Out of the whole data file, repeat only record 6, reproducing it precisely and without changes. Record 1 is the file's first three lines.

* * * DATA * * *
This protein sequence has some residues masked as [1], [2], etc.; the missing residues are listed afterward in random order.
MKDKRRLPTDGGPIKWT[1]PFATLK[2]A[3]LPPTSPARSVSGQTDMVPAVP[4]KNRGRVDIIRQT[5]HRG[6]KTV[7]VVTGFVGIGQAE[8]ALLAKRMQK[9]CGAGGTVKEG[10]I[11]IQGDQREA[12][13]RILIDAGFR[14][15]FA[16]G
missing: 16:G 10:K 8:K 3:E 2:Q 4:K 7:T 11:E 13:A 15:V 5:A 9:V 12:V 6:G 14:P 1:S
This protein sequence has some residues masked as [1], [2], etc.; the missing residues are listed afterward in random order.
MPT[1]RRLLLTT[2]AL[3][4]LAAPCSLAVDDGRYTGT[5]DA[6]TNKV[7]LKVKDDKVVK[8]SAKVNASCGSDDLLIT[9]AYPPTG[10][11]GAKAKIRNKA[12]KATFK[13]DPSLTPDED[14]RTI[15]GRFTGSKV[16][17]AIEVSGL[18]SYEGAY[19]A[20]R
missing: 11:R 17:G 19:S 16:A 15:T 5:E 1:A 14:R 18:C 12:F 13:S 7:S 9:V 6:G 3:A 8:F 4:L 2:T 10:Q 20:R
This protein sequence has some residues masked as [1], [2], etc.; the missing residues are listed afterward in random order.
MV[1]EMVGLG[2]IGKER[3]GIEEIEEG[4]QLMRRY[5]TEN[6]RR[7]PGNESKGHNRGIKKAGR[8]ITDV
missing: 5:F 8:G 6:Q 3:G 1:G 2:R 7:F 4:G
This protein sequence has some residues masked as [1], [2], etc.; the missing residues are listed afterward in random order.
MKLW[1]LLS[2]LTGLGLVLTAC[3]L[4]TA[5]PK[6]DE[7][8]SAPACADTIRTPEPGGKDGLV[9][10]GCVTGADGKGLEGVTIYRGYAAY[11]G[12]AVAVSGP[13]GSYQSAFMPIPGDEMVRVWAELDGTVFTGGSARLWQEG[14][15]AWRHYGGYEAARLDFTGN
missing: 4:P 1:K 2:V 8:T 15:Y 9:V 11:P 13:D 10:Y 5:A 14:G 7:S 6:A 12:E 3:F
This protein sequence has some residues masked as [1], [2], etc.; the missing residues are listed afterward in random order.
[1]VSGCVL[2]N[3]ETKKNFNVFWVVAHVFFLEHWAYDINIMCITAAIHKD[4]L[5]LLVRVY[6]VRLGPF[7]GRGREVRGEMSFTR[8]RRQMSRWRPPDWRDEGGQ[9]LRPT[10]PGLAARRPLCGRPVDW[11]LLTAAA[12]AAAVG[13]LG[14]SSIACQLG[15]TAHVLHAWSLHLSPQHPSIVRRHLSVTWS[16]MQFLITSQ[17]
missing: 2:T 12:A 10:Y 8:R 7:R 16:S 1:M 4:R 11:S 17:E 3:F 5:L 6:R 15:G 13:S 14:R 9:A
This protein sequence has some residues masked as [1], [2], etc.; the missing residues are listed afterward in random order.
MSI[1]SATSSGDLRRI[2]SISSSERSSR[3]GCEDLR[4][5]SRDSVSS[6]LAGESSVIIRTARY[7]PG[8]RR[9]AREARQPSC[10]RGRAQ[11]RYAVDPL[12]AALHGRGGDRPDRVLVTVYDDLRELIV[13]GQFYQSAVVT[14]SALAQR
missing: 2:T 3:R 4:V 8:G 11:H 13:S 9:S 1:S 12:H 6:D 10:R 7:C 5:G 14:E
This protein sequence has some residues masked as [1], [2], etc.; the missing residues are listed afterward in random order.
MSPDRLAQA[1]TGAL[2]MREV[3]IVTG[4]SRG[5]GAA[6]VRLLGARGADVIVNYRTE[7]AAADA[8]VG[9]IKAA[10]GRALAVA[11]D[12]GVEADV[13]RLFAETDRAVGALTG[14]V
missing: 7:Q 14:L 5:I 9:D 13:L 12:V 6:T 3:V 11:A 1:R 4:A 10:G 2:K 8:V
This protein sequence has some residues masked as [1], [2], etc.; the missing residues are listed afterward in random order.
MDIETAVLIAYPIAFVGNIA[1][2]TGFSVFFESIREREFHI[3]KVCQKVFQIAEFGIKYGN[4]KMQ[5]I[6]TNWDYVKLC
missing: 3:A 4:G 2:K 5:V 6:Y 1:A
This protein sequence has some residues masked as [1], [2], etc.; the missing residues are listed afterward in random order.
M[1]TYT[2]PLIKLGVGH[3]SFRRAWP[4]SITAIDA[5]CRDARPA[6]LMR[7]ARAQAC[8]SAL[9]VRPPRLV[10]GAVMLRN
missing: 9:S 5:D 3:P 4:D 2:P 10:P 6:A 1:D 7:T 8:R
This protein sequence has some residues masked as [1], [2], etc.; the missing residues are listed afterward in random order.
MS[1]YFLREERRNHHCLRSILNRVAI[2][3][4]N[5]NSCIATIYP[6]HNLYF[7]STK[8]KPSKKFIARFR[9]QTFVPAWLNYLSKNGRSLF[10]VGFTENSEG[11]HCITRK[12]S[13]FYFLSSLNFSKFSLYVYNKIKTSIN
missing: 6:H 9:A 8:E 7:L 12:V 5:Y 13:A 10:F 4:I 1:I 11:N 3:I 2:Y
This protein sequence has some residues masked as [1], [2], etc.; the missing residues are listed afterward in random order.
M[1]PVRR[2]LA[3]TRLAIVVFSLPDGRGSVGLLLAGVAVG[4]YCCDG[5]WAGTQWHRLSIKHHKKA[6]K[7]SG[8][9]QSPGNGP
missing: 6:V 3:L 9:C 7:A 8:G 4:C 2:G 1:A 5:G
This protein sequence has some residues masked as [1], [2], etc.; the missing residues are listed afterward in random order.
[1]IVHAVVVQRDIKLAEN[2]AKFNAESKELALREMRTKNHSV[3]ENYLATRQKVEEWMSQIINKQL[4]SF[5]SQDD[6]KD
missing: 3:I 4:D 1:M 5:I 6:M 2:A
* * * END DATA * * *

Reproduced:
This protein sequence has some residues masked as [1], [2], etc.; the missing residues are listed afterward in random order.
MSI[1]SATSSGDLRRI[2]SISSSERSSR[3]GCEDLR[4][5]SRDSVSS[6]LAGESSVIIRTARY[7]PG[8]RR[9]AREARQPSC[10]RGRAQ[11]RYAVDPL[12]AALHGRGGDRPDRVLVTVYDDLRELIV[13]GQFYQSAVVT[14]SALAQR
missing: 2:T 3:R 4:V 8:G 11:H 13:S 9:S 1:S 12:H 6:D 10:R 7:C 5:G 14:E